The old Kyoto of the film follows the “Always” template: It is lit with a pervasive golden glow as if life itself was sepia-toned back then, and nearly all of the action takes place in one tiny part of a single neighborhood which is art-directed to elicit gasps of nostalgia (especially from film nerds). This set doesn’t have the intricate detail of “Always” but the scope of this film is much smaller, and nothing seems like a cheat. Much of the film’s charm comes from the loving detail brought to the physical act of film projection: carrying the heavy stack of canisters, threading the film into the projector, flipping switches to dim house lights and illuminate another world on the silver screen.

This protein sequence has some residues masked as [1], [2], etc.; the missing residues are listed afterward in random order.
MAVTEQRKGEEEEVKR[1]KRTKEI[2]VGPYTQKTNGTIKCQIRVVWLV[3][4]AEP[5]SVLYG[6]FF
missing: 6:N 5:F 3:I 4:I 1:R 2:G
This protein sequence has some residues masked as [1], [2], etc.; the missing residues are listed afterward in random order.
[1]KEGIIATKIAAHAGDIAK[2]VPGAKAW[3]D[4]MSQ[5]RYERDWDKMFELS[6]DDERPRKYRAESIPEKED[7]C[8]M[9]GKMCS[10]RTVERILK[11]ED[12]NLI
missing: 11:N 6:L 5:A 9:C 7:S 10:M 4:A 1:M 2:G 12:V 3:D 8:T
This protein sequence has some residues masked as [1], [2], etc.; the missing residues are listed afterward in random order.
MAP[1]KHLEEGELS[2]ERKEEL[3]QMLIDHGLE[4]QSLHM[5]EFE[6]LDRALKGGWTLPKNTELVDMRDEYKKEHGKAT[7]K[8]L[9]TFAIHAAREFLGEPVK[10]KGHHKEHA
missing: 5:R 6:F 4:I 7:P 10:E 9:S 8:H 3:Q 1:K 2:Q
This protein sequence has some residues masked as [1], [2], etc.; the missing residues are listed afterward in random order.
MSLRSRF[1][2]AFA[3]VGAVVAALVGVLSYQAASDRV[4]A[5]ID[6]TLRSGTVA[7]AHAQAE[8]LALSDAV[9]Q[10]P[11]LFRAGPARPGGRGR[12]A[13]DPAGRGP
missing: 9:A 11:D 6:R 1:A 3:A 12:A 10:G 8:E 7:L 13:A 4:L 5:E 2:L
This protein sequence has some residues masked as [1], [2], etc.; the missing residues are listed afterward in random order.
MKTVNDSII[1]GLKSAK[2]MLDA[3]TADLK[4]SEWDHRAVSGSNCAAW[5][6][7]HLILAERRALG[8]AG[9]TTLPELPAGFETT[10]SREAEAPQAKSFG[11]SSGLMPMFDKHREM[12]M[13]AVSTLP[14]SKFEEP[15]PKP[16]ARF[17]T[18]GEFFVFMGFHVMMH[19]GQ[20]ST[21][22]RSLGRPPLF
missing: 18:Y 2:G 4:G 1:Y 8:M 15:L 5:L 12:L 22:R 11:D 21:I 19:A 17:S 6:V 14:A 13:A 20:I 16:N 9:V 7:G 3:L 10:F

The projection room is a cramped hot space, but Kase’s Tomekichi takes to it immediately. He wanders into town at 17, homeless and without prospects, and is more or less immediately adopted by Toyo and her husband after he begs for a job, any job, on the basis that he loves movies. The two sense his sincerity and harmlessness and he moves right in. In a shockingly unsentimentalized way, it is soon revealed that Matsuzo is critically ill with some lung ailment (probably not helped by his chain smoking). Once he dies, Tomekichi and Toyo are left to run the theater and share the home, a situation that the neighborhood folks find unacceptable. Soon enough the rumors have given them—and by extension their cinema—pariah status, and films play to empty seats. This situation isn’t helped by the sudden appearance of the neighborhood’s first television in a shop window.